Tag Archives | Proteaceae

Companion Plants for Succulents

 

At this month’s Succulent Extravaganza, Sept. 28 and 29 at Succulent Gardens near San Francisco, I’ll be speaking about companion plants for succulents that vary from ground covers to trees. Many grow in my own garden near San Diego. Two examples are above: orange California poppies (an annual) and blue fescue, a perennial that is low-growing, mounding and truly blue. Like all ornamental grasses, it adds great texture to gardens.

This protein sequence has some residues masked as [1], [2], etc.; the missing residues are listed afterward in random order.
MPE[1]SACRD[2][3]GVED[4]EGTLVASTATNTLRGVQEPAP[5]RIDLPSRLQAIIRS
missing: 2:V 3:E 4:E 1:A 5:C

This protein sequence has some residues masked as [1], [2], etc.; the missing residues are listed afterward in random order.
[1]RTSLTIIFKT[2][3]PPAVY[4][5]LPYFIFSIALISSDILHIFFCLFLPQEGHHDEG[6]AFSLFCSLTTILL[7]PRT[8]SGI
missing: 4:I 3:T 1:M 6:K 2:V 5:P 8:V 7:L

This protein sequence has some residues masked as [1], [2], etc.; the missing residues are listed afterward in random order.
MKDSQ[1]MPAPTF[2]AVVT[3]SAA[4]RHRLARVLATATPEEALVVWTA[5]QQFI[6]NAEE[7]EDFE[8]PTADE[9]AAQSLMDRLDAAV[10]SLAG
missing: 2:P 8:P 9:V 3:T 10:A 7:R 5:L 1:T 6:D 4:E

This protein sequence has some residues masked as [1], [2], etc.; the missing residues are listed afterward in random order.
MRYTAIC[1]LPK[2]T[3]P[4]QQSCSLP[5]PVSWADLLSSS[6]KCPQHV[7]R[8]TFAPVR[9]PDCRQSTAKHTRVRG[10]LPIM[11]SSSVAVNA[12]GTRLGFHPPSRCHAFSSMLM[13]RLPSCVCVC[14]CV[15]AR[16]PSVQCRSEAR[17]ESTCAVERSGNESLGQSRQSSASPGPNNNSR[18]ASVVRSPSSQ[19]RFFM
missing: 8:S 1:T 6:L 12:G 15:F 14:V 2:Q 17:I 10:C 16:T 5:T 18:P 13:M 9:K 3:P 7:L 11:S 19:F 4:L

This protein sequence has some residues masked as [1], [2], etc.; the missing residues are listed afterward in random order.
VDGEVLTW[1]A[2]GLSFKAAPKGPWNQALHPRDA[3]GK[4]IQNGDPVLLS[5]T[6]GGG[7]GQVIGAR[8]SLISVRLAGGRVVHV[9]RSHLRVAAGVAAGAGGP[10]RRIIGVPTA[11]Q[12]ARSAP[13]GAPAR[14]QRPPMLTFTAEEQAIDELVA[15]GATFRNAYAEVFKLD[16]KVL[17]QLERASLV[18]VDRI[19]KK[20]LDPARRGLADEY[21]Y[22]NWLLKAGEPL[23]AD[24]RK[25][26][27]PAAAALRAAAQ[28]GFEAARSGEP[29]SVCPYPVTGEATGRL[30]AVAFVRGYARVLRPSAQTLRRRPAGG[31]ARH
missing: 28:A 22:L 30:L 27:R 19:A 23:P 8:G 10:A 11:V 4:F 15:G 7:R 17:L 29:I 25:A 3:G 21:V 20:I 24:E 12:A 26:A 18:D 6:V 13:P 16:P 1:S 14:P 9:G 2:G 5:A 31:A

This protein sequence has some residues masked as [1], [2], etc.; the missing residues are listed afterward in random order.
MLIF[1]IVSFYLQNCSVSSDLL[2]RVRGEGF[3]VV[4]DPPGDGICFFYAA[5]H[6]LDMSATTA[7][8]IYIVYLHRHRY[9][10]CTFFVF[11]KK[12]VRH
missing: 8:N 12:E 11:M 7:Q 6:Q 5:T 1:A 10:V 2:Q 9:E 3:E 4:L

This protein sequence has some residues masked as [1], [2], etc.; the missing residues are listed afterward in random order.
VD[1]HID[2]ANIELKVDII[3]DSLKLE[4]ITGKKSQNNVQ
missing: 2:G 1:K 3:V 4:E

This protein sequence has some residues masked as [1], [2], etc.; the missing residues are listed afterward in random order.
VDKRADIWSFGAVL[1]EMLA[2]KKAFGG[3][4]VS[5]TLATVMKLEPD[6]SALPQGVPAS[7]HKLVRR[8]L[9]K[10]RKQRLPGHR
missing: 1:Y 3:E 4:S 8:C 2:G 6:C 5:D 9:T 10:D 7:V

Speaking of texture, Artemisia ‘Powis Castle’ has finely cut leaves and shimmers with a silvery blue comparable to Agave americana, shown here in my garden. In bloom higher up the slope are aloes with orange flowers. Continue Reading →

Comments { 12 }

Proteas Please and Tease Me

The Proteaceae family was named after the mythical god Proteus, son of Poseidon, because the flowers have so many forms. Proteus could foretell the future, but changed his shape so he didn’t have to.

Doesn’t the king protea above look like a snow cone?

And this banksia, a corn cob? The petals feel like coated plastic wire, the kind used in telephone cables. Continue Reading →

Comments { 17 }